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In 2010 third-grade teacher from Carlsbad, Raymond Firth, pleaded guilty to fondling two of his students. In exchange for the plea, the district attorney's office agreed to drop six counts of child molestation.

In 2012 two of those victims filed a civil suit against Firth and the district.

A jury ruled the district was responsible for $1.8 million in damages. The district appealed but lost in court.

Now, two more of Firth's victims have come forward to file civil actions against the district and former teacher.

According to the lawsuit, filed by the two unidentified adult women, Firth did much more than the fondling that he pleaded guilty to in 2010.

In one claim, a woman known only as Savannah B, says the abuse started when she was seven years old during the 2000-2001 school year. During that time Firth allegedly touched her genitals and "digitally penetrated" her.

Firth threatened her if she told anyone.

The other woman, known as Selena B, says her abuse began in 2006 while she in Firth's third-grade class. The abuse was similar to the other woman in the complaint.

That following year another of Firth's victims told the district about their daughter's abuse. Firth resigned.

Firth pleaded guilty to two felonies, one of which was the assault on Selena B.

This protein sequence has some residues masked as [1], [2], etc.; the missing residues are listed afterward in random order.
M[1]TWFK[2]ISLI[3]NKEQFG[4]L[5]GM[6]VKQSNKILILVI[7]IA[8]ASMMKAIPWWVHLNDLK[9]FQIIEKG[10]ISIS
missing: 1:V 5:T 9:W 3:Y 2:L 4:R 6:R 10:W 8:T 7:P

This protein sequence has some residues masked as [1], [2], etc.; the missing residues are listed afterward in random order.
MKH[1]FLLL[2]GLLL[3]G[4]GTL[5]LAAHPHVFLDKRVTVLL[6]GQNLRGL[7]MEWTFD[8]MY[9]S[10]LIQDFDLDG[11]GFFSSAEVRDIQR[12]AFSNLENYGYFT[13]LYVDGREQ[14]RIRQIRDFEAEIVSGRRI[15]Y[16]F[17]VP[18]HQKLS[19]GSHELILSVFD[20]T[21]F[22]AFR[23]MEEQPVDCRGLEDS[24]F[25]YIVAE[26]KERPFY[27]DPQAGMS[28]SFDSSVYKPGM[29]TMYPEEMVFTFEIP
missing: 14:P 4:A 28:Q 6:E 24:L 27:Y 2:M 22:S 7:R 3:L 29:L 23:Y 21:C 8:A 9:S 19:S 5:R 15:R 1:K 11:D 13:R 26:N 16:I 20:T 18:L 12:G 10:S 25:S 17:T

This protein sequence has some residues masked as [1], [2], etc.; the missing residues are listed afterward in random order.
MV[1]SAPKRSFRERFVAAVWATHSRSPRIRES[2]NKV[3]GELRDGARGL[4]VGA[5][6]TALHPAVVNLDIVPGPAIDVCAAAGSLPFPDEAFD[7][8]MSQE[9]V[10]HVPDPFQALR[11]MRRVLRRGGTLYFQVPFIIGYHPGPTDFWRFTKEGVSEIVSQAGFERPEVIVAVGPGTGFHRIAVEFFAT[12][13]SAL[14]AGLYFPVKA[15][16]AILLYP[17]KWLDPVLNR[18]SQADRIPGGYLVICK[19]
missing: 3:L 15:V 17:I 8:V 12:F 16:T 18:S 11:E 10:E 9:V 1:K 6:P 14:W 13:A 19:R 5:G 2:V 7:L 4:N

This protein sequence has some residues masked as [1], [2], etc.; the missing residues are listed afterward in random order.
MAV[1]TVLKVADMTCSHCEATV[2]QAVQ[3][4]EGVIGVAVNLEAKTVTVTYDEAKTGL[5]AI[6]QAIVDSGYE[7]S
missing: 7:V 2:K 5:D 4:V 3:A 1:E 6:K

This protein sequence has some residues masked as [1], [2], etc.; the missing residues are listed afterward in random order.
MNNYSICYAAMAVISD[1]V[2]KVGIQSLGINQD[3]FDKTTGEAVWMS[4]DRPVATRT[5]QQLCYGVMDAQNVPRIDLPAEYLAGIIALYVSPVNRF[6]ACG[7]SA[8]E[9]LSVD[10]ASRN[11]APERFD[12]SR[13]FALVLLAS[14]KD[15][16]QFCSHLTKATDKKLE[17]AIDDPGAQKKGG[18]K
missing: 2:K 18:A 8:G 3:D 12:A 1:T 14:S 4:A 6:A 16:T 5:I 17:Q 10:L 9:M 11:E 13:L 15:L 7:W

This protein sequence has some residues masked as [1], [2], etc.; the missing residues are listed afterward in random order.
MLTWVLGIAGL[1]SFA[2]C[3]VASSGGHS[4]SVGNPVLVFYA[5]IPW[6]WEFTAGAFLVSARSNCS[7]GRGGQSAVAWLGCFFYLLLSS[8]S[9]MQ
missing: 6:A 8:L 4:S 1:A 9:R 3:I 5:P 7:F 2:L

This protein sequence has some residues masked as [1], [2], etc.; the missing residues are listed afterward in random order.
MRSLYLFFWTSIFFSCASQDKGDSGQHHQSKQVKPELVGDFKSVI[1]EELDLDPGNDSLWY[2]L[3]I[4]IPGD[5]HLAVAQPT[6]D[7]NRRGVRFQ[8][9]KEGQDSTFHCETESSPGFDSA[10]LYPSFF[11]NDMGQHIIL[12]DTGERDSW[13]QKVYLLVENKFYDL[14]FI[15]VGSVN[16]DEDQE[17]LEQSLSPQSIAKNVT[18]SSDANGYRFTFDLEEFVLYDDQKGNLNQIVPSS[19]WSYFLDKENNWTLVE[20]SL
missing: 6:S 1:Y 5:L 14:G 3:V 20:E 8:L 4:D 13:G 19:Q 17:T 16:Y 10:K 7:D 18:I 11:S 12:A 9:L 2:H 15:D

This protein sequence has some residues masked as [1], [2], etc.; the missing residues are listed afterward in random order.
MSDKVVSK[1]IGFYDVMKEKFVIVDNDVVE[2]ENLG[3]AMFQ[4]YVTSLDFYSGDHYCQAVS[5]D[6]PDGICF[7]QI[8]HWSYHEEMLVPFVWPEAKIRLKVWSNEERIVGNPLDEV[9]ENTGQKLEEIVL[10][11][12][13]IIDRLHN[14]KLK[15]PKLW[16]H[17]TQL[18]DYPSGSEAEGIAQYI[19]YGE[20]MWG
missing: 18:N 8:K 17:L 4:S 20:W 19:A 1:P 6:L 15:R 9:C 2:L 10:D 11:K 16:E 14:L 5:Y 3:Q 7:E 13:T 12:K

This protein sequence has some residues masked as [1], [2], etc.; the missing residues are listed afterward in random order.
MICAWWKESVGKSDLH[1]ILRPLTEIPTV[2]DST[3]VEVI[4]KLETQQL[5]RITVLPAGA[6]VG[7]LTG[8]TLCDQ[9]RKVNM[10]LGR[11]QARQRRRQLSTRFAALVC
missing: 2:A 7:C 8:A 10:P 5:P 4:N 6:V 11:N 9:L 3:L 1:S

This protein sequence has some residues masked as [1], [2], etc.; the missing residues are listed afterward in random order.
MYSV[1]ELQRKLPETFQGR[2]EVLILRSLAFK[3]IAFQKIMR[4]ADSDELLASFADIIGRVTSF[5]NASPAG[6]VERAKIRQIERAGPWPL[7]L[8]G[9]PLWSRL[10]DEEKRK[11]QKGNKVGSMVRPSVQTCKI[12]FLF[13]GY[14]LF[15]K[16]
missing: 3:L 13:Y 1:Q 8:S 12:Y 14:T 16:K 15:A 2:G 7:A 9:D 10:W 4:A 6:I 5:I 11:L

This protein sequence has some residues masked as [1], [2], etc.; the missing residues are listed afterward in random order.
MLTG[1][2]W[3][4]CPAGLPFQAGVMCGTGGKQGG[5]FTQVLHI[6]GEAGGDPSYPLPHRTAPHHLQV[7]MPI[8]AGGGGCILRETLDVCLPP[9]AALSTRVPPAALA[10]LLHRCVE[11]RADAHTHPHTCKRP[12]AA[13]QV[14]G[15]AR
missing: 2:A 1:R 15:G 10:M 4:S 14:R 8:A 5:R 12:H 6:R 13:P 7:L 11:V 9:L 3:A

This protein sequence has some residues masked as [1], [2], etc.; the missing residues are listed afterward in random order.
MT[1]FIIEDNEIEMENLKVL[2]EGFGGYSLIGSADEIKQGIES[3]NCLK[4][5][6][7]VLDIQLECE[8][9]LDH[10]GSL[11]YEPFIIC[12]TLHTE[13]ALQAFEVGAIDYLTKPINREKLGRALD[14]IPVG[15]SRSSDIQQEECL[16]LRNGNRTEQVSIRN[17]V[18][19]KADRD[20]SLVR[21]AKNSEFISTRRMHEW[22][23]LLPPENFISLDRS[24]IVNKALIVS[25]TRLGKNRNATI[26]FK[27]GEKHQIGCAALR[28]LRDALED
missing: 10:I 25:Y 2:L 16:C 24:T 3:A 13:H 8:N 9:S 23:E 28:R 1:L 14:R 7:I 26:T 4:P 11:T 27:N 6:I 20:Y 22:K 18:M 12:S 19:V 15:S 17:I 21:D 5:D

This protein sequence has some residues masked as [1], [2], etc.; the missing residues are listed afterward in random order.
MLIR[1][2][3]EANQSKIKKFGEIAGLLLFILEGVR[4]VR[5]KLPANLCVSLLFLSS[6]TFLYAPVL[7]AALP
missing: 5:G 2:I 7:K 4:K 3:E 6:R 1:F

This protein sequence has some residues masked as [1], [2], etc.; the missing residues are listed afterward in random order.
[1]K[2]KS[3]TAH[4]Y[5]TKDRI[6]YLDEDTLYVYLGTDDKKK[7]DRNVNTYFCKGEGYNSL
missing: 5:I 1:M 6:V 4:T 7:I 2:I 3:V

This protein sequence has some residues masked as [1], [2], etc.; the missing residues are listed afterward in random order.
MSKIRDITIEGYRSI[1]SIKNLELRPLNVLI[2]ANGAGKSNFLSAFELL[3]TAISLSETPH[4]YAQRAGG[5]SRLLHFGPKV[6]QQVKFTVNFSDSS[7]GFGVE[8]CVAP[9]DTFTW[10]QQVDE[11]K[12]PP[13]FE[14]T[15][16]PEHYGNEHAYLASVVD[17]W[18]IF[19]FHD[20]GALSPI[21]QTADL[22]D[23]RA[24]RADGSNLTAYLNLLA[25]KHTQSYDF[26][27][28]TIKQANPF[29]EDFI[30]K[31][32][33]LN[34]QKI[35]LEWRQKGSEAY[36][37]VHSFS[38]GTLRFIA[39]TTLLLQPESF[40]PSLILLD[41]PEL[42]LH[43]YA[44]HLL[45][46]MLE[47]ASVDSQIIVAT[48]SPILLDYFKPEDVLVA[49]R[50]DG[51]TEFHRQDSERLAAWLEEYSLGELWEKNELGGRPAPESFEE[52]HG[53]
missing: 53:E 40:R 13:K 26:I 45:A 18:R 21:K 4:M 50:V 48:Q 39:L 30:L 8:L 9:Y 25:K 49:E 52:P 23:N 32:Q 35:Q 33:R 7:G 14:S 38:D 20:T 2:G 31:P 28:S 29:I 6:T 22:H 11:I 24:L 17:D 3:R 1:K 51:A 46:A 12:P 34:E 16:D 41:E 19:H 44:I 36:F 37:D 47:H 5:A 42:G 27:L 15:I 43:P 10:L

But the girls' nightmare did not end there.

"After Firth was arrested and released on bail, [the girls] began to see Firth at places near their home where they had previously never seen Firth before," reads the complaint.

The complaint alleges that years later Firth drove to the high school where one girl went, and he waited for her to exit.

He drove next to her and asked her how she and the other girl were.

The complaint says the girls continued to see Firth, even after he was released from prison — serving just 22 months of his 44-month sentence.

Assistant Superintendent Rick Grove of Carlsbad Unified responded with this email: "While the lawsuit restates unfortunate events from the distant past, law enforcement addressed the inappropriate conduct by former teacher Raymond Firth nearly a decade ago. As acknowledged in their tort claims, the plaintiffs in this case were interviewed by police during the 2009-2010 time frame and chose not to pursue further action. Since the District was only recently served with this lawsuit, it is premature to provide more detailed comment at this time."

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